Behind the closed doors in caucus rooms and during private lunches and dinners with lobbyists, Hawaii's insiders talk local politics. To listen in to that off-the-record dialogue, the Star- Bulletin continues its monthly Insider Survey.
The Star-Bulletin asks a broad group of lobbyists who work for businesses, unions and social service agencies to comment on the issues of the day. We also query a group of influential Democratic and Republican legislators and the chairmen of the Oahu neighborhood boards.
The survey is patterned after a weekly survey in the respected Washington magazine the National Journal.
Our respondents may remain anonymous, but are encouraged to answer on the record.
Comments and suggestions are welcome and should be directed to Star-Bulletin writer Richard Borreca at email@example.com
Q: How will the Democrats and Republicans do in state legislative races? Ten Republicans are in the House and five are in the Senate. Are those numbers likely to increase or decrease?
» "I don't expect major changes, but I wouldn't be surprised if the Democrats picked up a seat or two. There is often much fault found (by voters) with elected officials in general, but their community's elected officials are 'good' and are supported." Laure Dillon, lobbyist
» "Besides the nuts and bolts of recruiting, training and funding candidates, Republicans should do well because it is the era of good feeling that the Lingle administration has engendered. The economy is perking along, unemployment is low, she is doing something about the homeless situation. In other words, Lingle will win re-election and will have skirt-tails." GOP Rep. Barbara Marumoto
» "I believe the Democrats will continue to maintain their majority hold. ... I would be surprised if the Republicans were to improve their numbers, since they had no real agenda nor were in a position to act in a manner that might have meaningfully distinguished themselves from the Democrats in the eyes of the public." Democratic lobbyist
» "The Democrats are at risk in the House as Republicans offer better and experienced candidates. Democrats may lose a few House seats, but the new state Democratic party chair, Mike McCartney, will bring experience and network support." Neighborhood Board chairman
» "I believe the ratio of Republicans to Democrats in both chambers will remain very close to the same as it is today. Most incumbents will be reelected except those who have demonstrated arrogance and a lack of respect to voters. Those incumbents who are not running will be replaced by a member of that person's party." Neighborhood Board chairman
» "The Democrats have a lot to answer for. ... Sadly, voters in Hawaii are not 'cause conscious' and will not hold the past Legislatures accountable and, sadly, I see no strong candidates from the Republican Party. ... I don't feel the Republicans will gain seats." Neighborhood Board chairman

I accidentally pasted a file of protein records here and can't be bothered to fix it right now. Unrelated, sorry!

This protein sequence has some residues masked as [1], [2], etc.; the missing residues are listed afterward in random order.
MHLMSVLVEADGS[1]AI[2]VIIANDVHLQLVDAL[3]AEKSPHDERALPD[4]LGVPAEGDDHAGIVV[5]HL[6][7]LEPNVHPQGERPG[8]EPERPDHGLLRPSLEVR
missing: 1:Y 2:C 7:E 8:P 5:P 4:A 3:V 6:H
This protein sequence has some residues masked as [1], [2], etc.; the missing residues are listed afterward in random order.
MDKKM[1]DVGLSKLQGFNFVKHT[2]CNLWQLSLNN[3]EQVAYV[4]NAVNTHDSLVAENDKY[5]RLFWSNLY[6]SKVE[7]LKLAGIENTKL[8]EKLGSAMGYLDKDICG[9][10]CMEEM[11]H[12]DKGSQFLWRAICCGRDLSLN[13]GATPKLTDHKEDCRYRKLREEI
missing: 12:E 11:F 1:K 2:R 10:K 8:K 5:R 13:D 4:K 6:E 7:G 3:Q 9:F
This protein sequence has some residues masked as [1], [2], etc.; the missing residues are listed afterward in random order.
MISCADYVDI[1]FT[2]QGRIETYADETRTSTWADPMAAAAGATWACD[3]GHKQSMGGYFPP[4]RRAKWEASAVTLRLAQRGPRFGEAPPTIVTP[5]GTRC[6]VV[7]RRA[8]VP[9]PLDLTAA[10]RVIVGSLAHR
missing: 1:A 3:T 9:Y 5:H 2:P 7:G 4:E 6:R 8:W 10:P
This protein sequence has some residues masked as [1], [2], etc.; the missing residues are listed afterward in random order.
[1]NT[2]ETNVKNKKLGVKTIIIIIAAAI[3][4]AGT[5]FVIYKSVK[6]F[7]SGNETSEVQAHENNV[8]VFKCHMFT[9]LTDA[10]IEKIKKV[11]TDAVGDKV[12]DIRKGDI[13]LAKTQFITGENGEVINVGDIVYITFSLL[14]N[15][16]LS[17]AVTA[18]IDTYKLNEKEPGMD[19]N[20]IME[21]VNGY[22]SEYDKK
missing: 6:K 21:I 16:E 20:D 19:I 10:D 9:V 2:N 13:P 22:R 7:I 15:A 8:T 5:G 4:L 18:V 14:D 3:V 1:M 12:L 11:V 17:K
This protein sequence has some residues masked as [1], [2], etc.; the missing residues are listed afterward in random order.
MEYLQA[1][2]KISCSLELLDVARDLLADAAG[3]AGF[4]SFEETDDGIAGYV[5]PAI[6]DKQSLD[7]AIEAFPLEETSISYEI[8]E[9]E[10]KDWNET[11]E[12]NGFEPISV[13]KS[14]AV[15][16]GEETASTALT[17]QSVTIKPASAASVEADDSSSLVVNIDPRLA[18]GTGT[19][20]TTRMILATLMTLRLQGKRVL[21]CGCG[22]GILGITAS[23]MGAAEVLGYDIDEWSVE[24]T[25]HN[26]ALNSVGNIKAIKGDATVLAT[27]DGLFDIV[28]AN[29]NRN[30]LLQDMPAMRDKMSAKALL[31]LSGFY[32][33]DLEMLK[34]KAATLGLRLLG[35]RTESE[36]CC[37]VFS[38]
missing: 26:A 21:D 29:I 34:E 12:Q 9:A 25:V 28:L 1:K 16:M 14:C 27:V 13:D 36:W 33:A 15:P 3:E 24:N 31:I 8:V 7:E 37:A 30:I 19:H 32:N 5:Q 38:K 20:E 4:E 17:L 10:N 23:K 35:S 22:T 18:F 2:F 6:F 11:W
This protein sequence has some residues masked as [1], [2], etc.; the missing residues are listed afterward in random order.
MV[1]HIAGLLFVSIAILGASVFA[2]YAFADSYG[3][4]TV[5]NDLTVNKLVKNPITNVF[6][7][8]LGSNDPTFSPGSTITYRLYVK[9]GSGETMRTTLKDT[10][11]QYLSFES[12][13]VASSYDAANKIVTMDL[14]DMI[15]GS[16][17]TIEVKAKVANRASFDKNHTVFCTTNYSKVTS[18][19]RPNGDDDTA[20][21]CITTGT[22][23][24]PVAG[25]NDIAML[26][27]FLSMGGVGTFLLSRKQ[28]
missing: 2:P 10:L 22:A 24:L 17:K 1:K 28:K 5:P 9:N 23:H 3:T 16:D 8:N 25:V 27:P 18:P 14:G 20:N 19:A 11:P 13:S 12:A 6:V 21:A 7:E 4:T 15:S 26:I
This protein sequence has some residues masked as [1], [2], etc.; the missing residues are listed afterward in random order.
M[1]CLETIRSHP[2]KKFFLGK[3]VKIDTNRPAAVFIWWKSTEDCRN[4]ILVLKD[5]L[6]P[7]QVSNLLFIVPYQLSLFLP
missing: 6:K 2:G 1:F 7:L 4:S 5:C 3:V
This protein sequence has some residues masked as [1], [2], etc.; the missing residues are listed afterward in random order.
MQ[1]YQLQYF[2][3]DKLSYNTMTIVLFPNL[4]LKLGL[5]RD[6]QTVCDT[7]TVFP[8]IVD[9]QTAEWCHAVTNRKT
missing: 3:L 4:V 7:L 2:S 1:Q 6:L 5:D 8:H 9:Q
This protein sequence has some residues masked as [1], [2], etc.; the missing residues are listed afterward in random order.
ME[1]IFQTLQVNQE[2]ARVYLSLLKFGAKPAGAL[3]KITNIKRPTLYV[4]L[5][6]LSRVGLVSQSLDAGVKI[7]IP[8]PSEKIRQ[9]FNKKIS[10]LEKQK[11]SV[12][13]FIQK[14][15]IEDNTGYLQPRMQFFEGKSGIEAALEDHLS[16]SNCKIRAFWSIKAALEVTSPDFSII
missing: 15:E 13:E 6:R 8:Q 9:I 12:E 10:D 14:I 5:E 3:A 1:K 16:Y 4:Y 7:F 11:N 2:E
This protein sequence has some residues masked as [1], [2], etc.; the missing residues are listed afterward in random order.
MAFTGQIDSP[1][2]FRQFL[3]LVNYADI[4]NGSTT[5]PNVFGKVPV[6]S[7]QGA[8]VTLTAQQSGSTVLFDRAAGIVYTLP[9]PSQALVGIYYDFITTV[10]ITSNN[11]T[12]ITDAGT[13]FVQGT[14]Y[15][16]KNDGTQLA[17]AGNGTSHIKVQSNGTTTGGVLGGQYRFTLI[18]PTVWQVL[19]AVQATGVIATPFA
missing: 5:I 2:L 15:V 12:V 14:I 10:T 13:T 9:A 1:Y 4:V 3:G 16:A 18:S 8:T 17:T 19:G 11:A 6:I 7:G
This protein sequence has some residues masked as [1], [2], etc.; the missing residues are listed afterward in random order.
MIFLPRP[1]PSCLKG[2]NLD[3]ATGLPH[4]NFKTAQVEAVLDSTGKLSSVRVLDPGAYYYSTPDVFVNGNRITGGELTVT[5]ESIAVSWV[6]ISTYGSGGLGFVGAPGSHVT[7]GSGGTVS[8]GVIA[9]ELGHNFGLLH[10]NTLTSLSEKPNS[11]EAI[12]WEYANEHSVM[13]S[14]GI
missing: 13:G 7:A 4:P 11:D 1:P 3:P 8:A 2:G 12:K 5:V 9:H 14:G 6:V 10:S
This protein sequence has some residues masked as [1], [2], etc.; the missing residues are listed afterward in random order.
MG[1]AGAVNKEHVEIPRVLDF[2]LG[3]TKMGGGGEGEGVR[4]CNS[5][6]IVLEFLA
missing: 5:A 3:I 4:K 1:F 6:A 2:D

» "With Lingle on the fifth floor, Republicans won't be able to play 'pin the blame on the donkey' as they have for years. But Democrats should be cautious, too, and not try to paint each Republican challenger as a Bush-loving conservative." Jeff Mikulina, lobbyist
BONUS QUESTION: Who will win the Democratic primary for the U.S. Senate: Sen. Dan Akaka or U.S. Rep. Ed Case?
» "I love Dan and intend to vote for him, but I think Ed may squeak by. Many feel it is time for the old guard to hand the baton to the next generation. There is an increasing sense that the old guard is not looking at what is good for the state and the party, but for their own personal good." Democratic legislator
» "The fate of the Akaka Bill will influence the race. Its failure will help Case and hurt Akaka." Neighborhood Board chairman
» "Akaka will win the primary, since the core of the Democratic Party is coming around him. Case may have benefited if there were not a primary race on the Republican side, but since the Hogue-Kawananakoa race is a competitive one, I think there will not be a crossover of Republicans to the other side." Lobbyist
» "The odds are greatly in favor of Sen. Akaka. Ed Case has a strong appeal to certain constituencies, but he has not inspired them other than an appeal for a change due to age issues. The frequent expression I hear reflecting a strong and negative emotional response is, 'It is like throwing the parent out of the house after it was willed to the son.'" Lobbyist
» "Sadly, I think that Akaka will prevail. He has the money, the guard is behind him as well as big labor. I say 'sadly' because it would be in the long-term best interest of Hawaii to have one younger senator." Lobbyist
» "Sen. Akaka should win by a close margin. But the polarization of the Akaka Bill could be hazardous for the senator." Democratic Rep. Joe Souki
LEGISLATORS: Sen. Will Espero (D), Sen. Colleen Hanabusa (D), Sen. Donna Mercado Kim (D), Sen. Russell Kokubun (D), Rep. Barbara Marumoto (R), Rep. Marcus Oshiro (D), Rep. Brian Schatz (D), Rep. Joe Souki (D)
NEIGHBORHOOD BOARD CHAIRMEN: Mike Abe, Bob Chuck, Wilson Kekoa Ho, Lester Muraoka, Nadine Nishioka, Grant Tanimoto
LOBBYISTS: Gary Bautista, Kat Brady, Andy Chang, Frank A. Chong, Laure Dillon, Jack Hoag, James Kuroiwa, Jeff Mikulina, Randy Perreira, John Radcliffe, Cynthia Rezentes, Gary Slovin, Roger Takabayashi, Carl Takamura, Linda Chu Takayama, Bette Tatum, Charles Toguchi, Robert Toyofuku